The Secretariat of Animal and Plant Health of Brazil’s Ministry of Agriculture, Livestock and Food Supply (MAPA) confirms the occurrence of two atypical cases of Bovine Spongiform Encephalopathy (BSE) – known as “mad cow disease” – in two slaughterhouses: one in Nova Canaã do Norte (Mato Grosso State) and the other in Belo Horizonte (Minas Gerais State).
They are the fourth and fifth cases of atypical BSE reported in over 23 years of BSE surveillance. Brazil has never recorded a case of classical BSE.
Atypical BSE occurs spontaneously and sporadically, and is not linked to the ingestion of contaminated feed. All sanitary risk-mitigation actions were completed even before the final test result was published by a reference laboratory of the World Organization for Animal Health (OIE) in Alberta, Canada. There is, therefore, no risk to either animal health or human health.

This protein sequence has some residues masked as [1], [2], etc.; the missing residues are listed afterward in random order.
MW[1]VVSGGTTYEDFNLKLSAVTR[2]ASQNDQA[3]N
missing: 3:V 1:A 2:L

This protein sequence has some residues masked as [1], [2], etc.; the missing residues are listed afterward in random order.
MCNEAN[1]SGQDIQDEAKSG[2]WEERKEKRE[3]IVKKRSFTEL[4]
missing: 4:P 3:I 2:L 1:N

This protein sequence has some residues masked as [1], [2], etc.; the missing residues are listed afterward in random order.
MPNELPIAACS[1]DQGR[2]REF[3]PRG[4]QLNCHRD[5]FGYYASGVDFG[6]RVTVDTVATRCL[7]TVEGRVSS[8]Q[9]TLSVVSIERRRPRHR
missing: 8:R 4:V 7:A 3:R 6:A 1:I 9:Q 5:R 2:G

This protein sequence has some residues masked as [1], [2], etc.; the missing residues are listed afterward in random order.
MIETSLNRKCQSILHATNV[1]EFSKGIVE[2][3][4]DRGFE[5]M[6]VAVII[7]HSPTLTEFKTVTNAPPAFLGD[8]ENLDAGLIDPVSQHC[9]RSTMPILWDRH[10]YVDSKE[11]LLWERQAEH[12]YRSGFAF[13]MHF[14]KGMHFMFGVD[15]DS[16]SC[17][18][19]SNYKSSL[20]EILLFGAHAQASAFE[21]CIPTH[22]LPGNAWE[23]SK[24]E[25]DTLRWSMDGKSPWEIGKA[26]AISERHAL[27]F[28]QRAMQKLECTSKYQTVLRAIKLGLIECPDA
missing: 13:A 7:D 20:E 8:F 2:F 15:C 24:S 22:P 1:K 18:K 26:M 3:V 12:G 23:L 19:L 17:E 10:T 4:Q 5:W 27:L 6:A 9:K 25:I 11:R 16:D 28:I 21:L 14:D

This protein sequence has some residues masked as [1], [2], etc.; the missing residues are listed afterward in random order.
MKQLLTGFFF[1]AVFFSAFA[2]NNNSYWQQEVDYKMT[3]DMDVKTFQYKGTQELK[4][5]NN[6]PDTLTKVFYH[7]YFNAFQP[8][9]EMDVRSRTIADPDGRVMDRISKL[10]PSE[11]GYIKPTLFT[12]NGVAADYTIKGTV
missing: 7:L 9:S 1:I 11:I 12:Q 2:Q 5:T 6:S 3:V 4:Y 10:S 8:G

The two cases of atypical BSE – one in each establishment – were detected during ante-mortem inspection. The animals were spent cows of advanced age that were unable to stand up in the lairage.
After the cases were confirmed on 3/9/2021 in Alberta, Brazil notified the World Organization for Animal Health (OIE) officially, in accordance with international standards. For the case of China, complying with the sanitary protocol signed between the two countries, beef exports have been temporarily suspended. The measure came into force on Saturday, September 4, and will be maintained until China’s authorities complete their assessment of the information that they have received from Brazil regarding the cases.
MAPA clarifies that the OIE excludes the incidence of cases of atypical BSE for the purpose of acknowledging the country’s official status for risk. Brazil thus maintains its classification as a country with a negligible risk for BSE, and therefore no impact on the trade in animals, animal products and animal by-products is warranted.